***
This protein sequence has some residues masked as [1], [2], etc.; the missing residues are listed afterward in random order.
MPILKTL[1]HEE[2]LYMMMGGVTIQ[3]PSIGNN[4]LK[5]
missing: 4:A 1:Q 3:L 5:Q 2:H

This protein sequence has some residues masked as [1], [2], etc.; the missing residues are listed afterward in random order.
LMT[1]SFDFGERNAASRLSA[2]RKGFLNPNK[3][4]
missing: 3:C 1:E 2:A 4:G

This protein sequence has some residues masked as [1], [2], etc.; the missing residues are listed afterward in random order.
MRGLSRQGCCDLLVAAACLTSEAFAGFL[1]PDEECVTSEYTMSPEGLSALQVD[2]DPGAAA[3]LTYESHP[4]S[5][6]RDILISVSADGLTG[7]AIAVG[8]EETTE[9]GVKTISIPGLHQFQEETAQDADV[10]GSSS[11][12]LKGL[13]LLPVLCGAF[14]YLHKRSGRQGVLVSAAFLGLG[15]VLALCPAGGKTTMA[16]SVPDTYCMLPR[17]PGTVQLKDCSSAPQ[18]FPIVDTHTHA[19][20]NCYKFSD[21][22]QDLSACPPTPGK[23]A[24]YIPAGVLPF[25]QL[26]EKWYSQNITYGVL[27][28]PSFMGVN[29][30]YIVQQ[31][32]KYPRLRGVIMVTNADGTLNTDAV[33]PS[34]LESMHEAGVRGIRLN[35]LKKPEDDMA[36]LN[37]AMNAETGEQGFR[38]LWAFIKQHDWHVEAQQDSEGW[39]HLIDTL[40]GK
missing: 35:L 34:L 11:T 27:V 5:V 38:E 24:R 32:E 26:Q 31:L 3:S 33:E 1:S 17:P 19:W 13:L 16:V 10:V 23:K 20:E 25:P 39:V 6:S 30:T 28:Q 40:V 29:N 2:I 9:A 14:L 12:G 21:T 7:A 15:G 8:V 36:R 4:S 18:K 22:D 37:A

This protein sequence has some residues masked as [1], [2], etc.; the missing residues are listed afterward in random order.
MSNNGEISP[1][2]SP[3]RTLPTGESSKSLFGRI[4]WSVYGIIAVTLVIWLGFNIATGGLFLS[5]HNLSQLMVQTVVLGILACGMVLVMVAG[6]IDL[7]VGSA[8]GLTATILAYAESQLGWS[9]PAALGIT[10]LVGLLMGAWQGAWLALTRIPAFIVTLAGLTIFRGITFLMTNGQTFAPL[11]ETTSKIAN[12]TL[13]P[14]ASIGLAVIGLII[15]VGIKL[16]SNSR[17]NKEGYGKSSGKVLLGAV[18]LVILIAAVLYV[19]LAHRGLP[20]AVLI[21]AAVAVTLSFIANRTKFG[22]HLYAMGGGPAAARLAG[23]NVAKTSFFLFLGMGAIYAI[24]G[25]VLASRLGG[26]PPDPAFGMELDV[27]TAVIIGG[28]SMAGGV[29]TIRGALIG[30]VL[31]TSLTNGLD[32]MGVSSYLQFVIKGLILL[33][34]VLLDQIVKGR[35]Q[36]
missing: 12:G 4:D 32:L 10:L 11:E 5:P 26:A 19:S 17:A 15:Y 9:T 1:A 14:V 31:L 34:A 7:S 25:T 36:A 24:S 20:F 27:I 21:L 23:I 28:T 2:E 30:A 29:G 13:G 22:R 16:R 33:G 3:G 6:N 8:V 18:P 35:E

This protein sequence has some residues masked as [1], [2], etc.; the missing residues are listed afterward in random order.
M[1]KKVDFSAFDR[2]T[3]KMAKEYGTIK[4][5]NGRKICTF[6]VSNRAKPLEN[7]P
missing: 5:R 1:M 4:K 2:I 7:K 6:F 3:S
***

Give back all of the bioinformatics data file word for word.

This protein sequence has some residues masked as [1], [2], etc.; the missing residues are listed afterward in random order.
MPILKTL[1]HEE[2]LYMMMGGVTIQ[3]PSIGNN[4]LK[5]
missing: 4:A 1:Q 3:L 5:Q 2:H

This protein sequence has some residues masked as [1], [2], etc.; the missing residues are listed afterward in random order.
LMT[1]SFDFGERNAASRLSA[2]RKGFLNPNK[3][4]
missing: 3:C 1:E 2:A 4:G

This protein sequence has some residues masked as [1], [2], etc.; the missing residues are listed afterward in random order.
MRGLSRQGCCDLLVAAACLTSEAFAGFL[1]PDEECVTSEYTMSPEGLSALQVD[2]DPGAAA[3]LTYESHP[4]S[5][6]RDILISVSADGLTG[7]AIAVG[8]EETTE[9]GVKTISIPGLHQFQEETAQDADV[10]GSSS[11][12]LKGL[13]LLPVLCGAF[14]YLHKRSGRQGVLVSAAFLGLG[15]VLALCPAGGKTTMA[16]SVPDTYCMLPR[17]PGTVQLKDCSSAPQ[18]FPIVDTHTHA[19][20]NCYKFSD[21][22]QDLSACPPTPGK[23]A[24]YIPAGVLPF[25]QL[26]EKWYSQNITYGVL[27][28]PSFMGVN[29][30]YIVQQ[31][32]KYPRLRGVIMVTNADGTLNTDAV[33]PS[34]LESMHEAGVRGIRLN[35]LKKPEDDMA[36]LN[37]AMNAETGEQGFR[38]LWAFIKQHDWHVEAQQDSEGW[39]HLIDTL[40]GK
missing: 35:L 34:L 11:T 27:V 5:V 38:E 24:R 32:E 26:Q 31:L 3:S 33:E 1:S 17:P 19:W 13:L 16:V 10:V 23:K 20:E 25:P 39:V 6:S 30:T 28:Q 40:V 29:N 2:I 9:A 14:L 12:G 21:T 7:A 15:G 8:V 36:R 4:S 18:K 22:D 37:A

This protein sequence has some residues masked as [1], [2], etc.; the missing residues are listed afterward in random order.
MSNNGEISP[1][2]SP[3]RTLPTGESSKSLFGRI[4]WSVYGIIAVTLVIWLGFNIATGGLFLS[5]HNLSQLMVQTVVLGILACGMVLVMVAG[6]IDL[7]VGSA[8]GLTATILAYAESQLGWS[9]PAALGIT[10]LVGLLMGAWQGAWLALTRIPAFIVTLAGLTIFRGITFLMTNGQTFAPL[11]ETTSKIAN[12]TL[13]P[14]ASIGLAVIGLII[15]VGIKL[16]SNSR[17]NKEGYGKSSGKVLLGAV[18]LVILIAAVLYV[19]LAHRGLP[20]AVLI[21]AAVAVTLSFIANRTKFG[22]HLYAMGGGPAAARLAG[23]NVAKTSFFLFLGMGAIYAI[24]G[25]VLASRLGG[26]PPDPAFGMELDV[27]TAVIIGG[28]SMAGGV[29]TIRGALIG[30]VL[31]TSLTNGLD[32]MGVSSYLQFVIKGLILL[33][34]VLLDQIVKGR[35]Q[36]
missing: 12:G 4:D 32:L 10:L 11:E 5:P 26:A 19:S 17:A 15:Y 9:T 1:A 14:V 31:L 34:A 7:S 25:T 36:A 24:S 20:F 27:I 21:L 23:I 28:T 2:E 30:A 29:G 13:G 22:R 16:R 33:G 3:G 6:N 8:V 18:P 35:E

This protein sequence has some residues masked as [1], [2], etc.; the missing residues are listed afterward in random order.
M[1]KKVDFSAFDR[2]T[3]KMAKEYGTIK[4][5]NGRKICTF[6]VSNRAKPLEN[7]P
missing: 5:R 1:M 4:K 2:I 7:K 6:F 3:S